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LordElectro

Script Language (which do YOU recommend?)

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I''ve decided that rather than doing a scripting language from scratch (overkill), I''ll modify an already available one. Currently I''m going with Lua, since it has met all my demands in theory: free (even for commercial use) source code included simple but powerful language, quick to integrate with project easy to add new functions Other languages I have looked into: Python Small Language Anyway, I am mainly looking for simple and fast. I don''t need C++ here, just a simple script language. Decisions, loops, etc. Anyone have to say anythinga bout Lua or other language? Btw, I am working on a game engine, not MS Word, keep that in mind
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I don''t really use any scripting languages, but I read something I''ve never even thought of in a LaMothe book the other day:

Instead of having to make a compiler or interpreter of your own and screwing around with lex and yacc, you could just use your own programming compiler like Visual C++. Just write preprocessor macros for commands, etc. after the design process is complete-- and yes you should design it.

I haven''t tried it, but when I get around to it, I will...

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Python has some advantages due to it''s popularity. One of those advantages is being able to walk into a book store and buy a book on it. Another is the extensive variety of extensions that have been implemented in it. Hopefully whoever is going to be using it in your game isn''t going to be doing COM, Sockets or GUI calls, but it does provide a wellspring of examples and ideas on how to interface to your game. I don''t know anything about the other two languages you mentioned, but the ability to create classes is a big plus. If the other support this as well then it doesn''t give Python an advantage, but if they don''t it certainly does. The classes let you abstract the interface to your game. That means you can have a rather complex set of rules on how and when you game engine can be called while still presenting it in a simple and straight forward manner. The COM extensions to Python seem a good example of that.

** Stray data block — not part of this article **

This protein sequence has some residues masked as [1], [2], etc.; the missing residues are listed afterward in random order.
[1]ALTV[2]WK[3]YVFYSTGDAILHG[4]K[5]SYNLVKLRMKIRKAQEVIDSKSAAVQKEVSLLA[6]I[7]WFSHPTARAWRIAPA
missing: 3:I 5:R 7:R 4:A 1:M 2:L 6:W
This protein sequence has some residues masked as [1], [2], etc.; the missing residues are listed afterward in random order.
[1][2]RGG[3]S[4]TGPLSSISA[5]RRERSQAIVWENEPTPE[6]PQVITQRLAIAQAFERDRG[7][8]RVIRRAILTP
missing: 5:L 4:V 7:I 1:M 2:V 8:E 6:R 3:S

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Hmmm, a book on Python? See that is partly why the language scared me off, it''s big enough to need a book. I didn''t explain myself too well in my first post, but i dont think that my purposes justify such a massive language. Im just doing a 2D tile engine that I hope will be one of the better (if not the best ) out there. It will be very strongly script oriented, because the not-often-used method of handling and storing tiles in my design makes for tiles that can take advantage of hard-coded stuff for common abilities, while taking advantages of scripting for some really neat stuff. To give you an idea, say I use this engine to write some cave exploring game, where u hunt down treasure while avoiding monsters and stuff. I go and put it up for download, and a fan could literally go and turn this game into PacMan without having to touch the .exe. All done through clever scripting. So in other words, I''m trying to do for a 2D tile world what Half-Life has done for the FPS world.